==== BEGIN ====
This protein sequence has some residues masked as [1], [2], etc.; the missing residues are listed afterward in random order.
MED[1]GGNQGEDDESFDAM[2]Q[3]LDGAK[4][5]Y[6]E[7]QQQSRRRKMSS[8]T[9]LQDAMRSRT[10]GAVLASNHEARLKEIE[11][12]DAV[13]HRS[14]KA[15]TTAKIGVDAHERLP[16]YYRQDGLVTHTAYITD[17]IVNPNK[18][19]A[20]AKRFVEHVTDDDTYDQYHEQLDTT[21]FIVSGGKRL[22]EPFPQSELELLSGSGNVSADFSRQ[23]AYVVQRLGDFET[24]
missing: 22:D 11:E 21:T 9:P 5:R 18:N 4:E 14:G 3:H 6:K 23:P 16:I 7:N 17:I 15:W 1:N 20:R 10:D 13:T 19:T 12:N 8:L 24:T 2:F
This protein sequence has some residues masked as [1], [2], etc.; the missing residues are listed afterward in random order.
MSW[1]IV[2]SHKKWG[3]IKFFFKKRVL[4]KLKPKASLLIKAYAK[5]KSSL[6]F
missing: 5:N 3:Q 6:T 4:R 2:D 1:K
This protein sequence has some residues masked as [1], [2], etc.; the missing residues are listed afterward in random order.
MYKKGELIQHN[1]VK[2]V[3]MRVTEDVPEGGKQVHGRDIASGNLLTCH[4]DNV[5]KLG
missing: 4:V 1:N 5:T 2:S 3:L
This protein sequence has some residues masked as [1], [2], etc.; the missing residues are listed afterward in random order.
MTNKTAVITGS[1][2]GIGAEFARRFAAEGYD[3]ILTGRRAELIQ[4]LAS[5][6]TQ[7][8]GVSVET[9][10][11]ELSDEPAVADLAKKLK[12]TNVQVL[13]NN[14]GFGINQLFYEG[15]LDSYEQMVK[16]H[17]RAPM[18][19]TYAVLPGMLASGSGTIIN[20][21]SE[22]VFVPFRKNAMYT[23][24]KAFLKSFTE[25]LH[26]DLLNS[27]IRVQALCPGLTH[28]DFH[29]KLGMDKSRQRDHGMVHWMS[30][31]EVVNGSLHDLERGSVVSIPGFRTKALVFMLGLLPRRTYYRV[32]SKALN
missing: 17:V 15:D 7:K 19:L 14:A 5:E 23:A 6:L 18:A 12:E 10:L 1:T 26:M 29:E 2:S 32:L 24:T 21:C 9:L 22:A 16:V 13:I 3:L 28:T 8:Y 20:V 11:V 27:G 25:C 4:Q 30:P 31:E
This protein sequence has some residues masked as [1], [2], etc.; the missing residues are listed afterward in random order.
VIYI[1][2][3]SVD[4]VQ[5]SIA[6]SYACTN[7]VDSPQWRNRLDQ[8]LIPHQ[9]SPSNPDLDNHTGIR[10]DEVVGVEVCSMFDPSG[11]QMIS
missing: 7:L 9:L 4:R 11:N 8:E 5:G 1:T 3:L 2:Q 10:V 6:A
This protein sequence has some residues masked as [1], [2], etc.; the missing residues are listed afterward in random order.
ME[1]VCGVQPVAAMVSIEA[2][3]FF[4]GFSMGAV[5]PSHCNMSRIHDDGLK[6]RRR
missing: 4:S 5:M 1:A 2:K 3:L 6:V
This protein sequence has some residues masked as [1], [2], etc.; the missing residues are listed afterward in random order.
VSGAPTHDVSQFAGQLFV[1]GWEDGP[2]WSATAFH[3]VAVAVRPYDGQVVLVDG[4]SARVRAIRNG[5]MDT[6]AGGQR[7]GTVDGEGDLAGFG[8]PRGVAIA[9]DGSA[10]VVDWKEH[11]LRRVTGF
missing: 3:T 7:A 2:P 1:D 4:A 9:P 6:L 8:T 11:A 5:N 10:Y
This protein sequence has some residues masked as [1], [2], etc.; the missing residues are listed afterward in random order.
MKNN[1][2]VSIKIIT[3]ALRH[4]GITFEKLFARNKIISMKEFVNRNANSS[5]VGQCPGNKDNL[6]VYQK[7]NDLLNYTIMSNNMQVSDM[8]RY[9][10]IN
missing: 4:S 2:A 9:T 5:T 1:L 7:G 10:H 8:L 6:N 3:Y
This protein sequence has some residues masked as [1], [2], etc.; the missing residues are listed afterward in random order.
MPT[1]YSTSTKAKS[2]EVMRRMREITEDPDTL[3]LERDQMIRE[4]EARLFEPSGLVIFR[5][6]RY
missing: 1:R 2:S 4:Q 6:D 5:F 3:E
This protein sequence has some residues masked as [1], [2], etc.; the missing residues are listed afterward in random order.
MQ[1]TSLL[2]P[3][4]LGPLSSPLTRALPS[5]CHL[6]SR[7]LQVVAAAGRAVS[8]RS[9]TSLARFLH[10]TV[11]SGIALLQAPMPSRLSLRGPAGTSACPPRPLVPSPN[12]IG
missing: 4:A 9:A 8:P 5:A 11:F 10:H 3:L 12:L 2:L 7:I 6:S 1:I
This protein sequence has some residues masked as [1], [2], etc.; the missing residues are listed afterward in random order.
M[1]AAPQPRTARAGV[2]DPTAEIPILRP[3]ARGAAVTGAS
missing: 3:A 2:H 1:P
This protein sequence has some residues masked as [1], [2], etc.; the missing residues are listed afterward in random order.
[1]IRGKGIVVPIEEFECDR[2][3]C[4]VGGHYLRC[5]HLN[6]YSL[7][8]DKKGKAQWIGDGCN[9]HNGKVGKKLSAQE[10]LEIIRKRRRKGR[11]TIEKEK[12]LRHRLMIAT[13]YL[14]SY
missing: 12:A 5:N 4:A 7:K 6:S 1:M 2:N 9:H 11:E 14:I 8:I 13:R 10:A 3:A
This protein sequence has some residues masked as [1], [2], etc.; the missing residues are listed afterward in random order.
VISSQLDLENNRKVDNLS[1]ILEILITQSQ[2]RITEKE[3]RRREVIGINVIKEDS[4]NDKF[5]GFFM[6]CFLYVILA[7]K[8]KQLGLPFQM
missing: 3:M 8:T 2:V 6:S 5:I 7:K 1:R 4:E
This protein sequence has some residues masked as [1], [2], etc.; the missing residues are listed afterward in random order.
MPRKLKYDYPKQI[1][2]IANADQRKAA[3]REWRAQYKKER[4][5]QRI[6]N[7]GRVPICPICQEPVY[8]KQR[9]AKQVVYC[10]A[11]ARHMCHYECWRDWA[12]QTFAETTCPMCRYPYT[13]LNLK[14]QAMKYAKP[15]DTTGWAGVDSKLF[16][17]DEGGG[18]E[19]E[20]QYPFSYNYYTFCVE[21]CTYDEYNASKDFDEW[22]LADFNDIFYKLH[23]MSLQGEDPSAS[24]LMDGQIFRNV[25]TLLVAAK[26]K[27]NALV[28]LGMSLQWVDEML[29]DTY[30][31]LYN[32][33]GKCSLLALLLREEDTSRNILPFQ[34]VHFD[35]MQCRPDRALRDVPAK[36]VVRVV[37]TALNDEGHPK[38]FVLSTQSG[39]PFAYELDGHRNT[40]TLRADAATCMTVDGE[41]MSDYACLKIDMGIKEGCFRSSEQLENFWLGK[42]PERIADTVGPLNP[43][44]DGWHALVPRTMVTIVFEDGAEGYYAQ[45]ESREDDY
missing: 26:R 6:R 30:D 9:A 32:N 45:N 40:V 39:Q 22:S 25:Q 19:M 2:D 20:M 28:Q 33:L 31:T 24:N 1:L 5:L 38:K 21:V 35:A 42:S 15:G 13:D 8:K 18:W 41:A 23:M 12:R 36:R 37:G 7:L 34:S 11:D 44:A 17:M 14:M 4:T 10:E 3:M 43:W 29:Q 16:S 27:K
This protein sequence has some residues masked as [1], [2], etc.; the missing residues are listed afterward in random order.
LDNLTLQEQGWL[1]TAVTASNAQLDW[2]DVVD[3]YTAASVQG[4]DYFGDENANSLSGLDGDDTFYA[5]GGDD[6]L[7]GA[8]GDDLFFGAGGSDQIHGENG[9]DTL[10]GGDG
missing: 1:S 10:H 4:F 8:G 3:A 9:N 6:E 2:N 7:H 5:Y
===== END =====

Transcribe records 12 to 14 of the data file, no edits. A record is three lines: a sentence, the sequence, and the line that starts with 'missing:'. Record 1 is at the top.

This protein sequence has some residues masked as [1], [2], etc.; the missing residues are listed afterward in random order.
[1]IRGKGIVVPIEEFECDR[2][3]C[4]VGGHYLRC[5]HLN[6]YSL[7][8]DKKGKAQWIGDGCN[9]HNGKVGKKLSAQE[10]LEIIRKRRRKGR[11]TIEKEK[12]LRHRLMIAT[13]YL[14]SY
missing: 12:A 5:N 4:A 7:K 6:S 1:M 2:N 9:H 11:E 14:I 8:I 13:R 10:A 3:A
This protein sequence has some residues masked as [1], [2], etc.; the missing residues are listed afterward in random order.
VISSQLDLENNRKVDNLS[1]ILEILITQSQ[2]RITEKE[3]RRREVIGINVIKEDS[4]NDKF[5]GFFM[6]CFLYVILA[7]K[8]KQLGLPFQM
missing: 3:M 8:T 2:V 6:S 5:I 7:K 1:R 4:E
This protein sequence has some residues masked as [1], [2], etc.; the missing residues are listed afterward in random order.
MPRKLKYDYPKQI[1][2]IANADQRKAA[3]REWRAQYKKER[4][5]QRI[6]N[7]GRVPICPICQEPVY[8]KQR[9]AKQVVYC[10]A[11]ARHMCHYECWRDWA[12]QTFAETTCPMCRYPYT[13]LNLK[14]QAMKYAKP[15]DTTGWAGVDSKLF[16][17]DEGGG[18]E[19]E[20]QYPFSYNYYTFCVE[21]CTYDEYNASKDFDEW[22]LADFNDIFYKLH[23]MSLQGEDPSAS[24]LMDGQIFRNV[25]TLLVAAK[26]K[27]NALV[28]LGMSLQWVDEML[29]DTY[30][31]LYN[32][33]GKCSLLALLLREEDTSRNILPFQ[34]VHFD[35]MQCRPDRALRDVPAK[36]VVRVV[37]TALNDEGHPK[38]FVLSTQSG[39]PFAYELDGHRNT[40]TLRADAATCMTVDGE[41]MSDYACLKIDMGIKEGCFRSSEQLENFWLGK[42]PERIADTVGPLNP[43][44]DGWHALVPRTMVTIVFEDGAEGYYAQ[45]ESREDDY
missing: 26:R 6:R 30:D 9:A 32:N 45:N 40:V 39:Q 22:S 25:Q 19:M 2:D 20:M 28:Q 33:L 31:T 24:N 1:L 5:L 38:K 21:V 35:A 42:S 15:G 13:D 8:K 18:W 41:A 23:M 12:R 36:R 37:G 7:L 34:S 11:D 44:A 17:M 14:M 4:T 10:E 3:M 43:W 29:Q 16:S 27:K